26 He that trusteth in his own heart is a fool: but whoso walketh wisely, he shall be delivered.

The one who trusts in his own heart is a fool.

Jeremiah 17:9 - 9 The heart is deceitful above all things, and desperately wicked: who can know it?

Walking, living, or conducting your life wisely will result in your ultimate deliverance. It may be in your deliverance from earth to heaven, or it may be in your deliverance out of some situation in life or from a life of sin. Always live your life according to the Bible, and you will be all right in the end. In contrast, trusting in yourself will not deliver you.

27 He that giveth unto the poor shall not lack: but he that hideth his eyes shall have many a curse.

God will reward those who show mercy to the poor. He will not have to do without because he gives to the poor because God will bless him. In contrast the man who turns himself away from genuine cases of need will have many a curse. The curses apparently come from the desperately poor people.

28 When the wicked rise, men hide themselves: but when they perish, the righteous increase.

When the wicked rise suggests that they are rising to power or authority. Out of fear of what these wicked rulers might do, people keep a very low profile. They seek to do nothing that will call attention to themselves in a bad way. They do not want to be noticed. Even the righteous may go into hiding. In contrast, when the wicked rulers die or are overthrown, the righteous come out of hiding and do not worry about keeping such a low profile.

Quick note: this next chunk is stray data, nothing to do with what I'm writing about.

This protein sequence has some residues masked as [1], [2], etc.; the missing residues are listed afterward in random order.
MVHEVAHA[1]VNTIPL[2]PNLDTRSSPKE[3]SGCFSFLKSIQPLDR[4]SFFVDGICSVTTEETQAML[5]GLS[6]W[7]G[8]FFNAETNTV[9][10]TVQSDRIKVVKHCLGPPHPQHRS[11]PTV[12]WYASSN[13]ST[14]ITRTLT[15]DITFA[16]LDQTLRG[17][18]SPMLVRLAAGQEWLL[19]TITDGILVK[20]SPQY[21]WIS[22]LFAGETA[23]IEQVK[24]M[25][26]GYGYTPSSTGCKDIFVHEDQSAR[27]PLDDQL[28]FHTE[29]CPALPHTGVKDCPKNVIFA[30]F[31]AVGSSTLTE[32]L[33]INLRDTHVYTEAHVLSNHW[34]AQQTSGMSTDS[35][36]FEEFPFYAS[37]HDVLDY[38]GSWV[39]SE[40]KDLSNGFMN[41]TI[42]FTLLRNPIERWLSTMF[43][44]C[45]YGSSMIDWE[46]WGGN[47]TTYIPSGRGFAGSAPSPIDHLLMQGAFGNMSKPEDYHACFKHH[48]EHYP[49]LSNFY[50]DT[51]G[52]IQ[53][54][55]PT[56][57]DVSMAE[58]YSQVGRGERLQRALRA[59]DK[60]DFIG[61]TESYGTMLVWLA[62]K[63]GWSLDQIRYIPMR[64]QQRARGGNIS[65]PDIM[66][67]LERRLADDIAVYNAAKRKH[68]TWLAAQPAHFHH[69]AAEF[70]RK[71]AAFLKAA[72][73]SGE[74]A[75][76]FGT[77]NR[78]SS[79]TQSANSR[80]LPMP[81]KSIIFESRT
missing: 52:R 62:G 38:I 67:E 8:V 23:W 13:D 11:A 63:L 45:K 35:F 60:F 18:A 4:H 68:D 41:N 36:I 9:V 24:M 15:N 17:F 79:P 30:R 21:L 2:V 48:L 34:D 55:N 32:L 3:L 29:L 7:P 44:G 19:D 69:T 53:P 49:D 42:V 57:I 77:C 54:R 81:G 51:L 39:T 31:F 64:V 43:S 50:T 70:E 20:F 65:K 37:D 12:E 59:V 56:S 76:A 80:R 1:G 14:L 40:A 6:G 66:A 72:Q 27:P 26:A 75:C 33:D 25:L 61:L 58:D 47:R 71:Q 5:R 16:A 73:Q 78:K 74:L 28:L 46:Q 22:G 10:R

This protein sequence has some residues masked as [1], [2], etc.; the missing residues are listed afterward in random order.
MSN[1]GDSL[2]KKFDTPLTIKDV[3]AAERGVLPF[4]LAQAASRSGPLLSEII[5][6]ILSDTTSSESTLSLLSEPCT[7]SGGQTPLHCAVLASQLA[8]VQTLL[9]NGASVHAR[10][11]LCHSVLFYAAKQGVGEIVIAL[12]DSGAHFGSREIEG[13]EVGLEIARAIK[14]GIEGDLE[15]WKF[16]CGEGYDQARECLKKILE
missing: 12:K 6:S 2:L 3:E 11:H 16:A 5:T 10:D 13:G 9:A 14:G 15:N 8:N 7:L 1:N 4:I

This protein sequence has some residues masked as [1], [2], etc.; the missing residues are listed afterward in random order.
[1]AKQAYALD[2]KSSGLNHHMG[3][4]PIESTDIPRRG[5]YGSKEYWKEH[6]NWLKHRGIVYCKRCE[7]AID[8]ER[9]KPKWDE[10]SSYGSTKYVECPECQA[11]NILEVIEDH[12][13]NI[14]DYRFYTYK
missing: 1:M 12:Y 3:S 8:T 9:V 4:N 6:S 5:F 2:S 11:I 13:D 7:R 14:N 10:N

I Timothy 2:1-5 - 1 I exhort therefore, that, first of all, supplications, prayers, intercessions, and giving of thanks, be made for all men; 2 For kings, and for all that are in authority; that we may lead a quiet and peaceable life in all godliness and honesty. 3 For this is good and acceptable in the sight of God our Saviour; 4 Who will have all men to be saved, and to come unto the knowledge of the truth. 5 For there is one God, and one mediator between God and men, the man Christ Jesus.